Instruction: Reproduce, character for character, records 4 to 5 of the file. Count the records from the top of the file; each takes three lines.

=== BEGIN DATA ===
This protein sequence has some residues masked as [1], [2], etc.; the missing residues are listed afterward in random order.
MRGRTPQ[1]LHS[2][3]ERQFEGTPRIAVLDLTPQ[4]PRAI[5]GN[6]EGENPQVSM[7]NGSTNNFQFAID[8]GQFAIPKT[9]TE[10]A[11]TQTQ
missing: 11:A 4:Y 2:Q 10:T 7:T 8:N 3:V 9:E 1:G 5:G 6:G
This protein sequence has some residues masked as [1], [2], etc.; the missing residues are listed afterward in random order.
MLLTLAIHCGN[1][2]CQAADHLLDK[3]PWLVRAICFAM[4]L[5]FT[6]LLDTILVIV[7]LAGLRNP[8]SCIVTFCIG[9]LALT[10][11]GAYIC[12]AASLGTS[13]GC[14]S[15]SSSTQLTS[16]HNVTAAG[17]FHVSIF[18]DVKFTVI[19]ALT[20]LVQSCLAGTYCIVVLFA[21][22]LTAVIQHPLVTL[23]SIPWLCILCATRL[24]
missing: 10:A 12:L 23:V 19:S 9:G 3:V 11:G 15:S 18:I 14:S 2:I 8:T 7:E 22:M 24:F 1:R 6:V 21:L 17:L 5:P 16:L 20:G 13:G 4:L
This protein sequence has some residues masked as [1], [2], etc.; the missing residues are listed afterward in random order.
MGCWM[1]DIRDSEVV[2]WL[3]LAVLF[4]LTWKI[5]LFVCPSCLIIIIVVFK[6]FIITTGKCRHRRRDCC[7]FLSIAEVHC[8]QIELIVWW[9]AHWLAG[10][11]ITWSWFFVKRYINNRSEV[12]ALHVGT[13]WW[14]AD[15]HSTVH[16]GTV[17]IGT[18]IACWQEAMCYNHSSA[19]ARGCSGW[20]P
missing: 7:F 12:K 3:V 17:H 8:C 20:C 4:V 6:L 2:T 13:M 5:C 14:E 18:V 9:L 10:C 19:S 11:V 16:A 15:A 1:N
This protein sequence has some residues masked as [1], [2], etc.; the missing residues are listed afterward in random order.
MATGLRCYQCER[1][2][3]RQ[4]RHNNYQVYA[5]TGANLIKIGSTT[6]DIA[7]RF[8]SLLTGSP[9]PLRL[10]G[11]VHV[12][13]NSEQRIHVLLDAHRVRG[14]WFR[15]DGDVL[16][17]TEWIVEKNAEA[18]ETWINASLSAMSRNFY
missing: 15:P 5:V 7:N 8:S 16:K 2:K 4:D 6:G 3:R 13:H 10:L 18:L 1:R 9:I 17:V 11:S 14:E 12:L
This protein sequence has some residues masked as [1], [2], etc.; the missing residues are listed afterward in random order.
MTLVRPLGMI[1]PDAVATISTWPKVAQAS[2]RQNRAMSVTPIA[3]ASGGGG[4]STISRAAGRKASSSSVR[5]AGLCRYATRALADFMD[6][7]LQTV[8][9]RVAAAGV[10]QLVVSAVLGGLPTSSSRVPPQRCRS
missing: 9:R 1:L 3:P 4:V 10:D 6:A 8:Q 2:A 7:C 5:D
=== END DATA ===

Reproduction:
This protein sequence has some residues masked as [1], [2], etc.; the missing residues are listed afterward in random order.
MATGLRCYQCER[1][2][3]RQ[4]RHNNYQVYA[5]TGANLIKIGSTT[6]DIA[7]RF[8]SLLTGSP[9]PLRL[10]G[11]VHV[12][13]NSEQRIHVLLDAHRVRG[14]WFR[15]DGDVL[16][17]TEWIVEKNAEA[18]ETWINASLSAMSRNFY
missing: 15:P 5:V 7:N 8:S 16:K 2:K 4:D 6:G 3:R 13:H 10:L 18:L 1:R 9:I 17:V 11:S 14:E 12:L
This protein sequence has some residues masked as [1], [2], etc.; the missing residues are listed afterward in random order.
MTLVRPLGMI[1]PDAVATISTWPKVAQAS[2]RQNRAMSVTPIA[3]ASGGGG[4]STISRAAGRKASSSSVR[5]AGLCRYATRALADFMD[6][7]LQTV[8][9]RVAAAGV[10]QLVVSAVLGGLPTSSSRVPPQRCRS
missing: 9:R 1:L 3:P 4:V 10:D 6:A 8:Q 2:A 7:C 5:D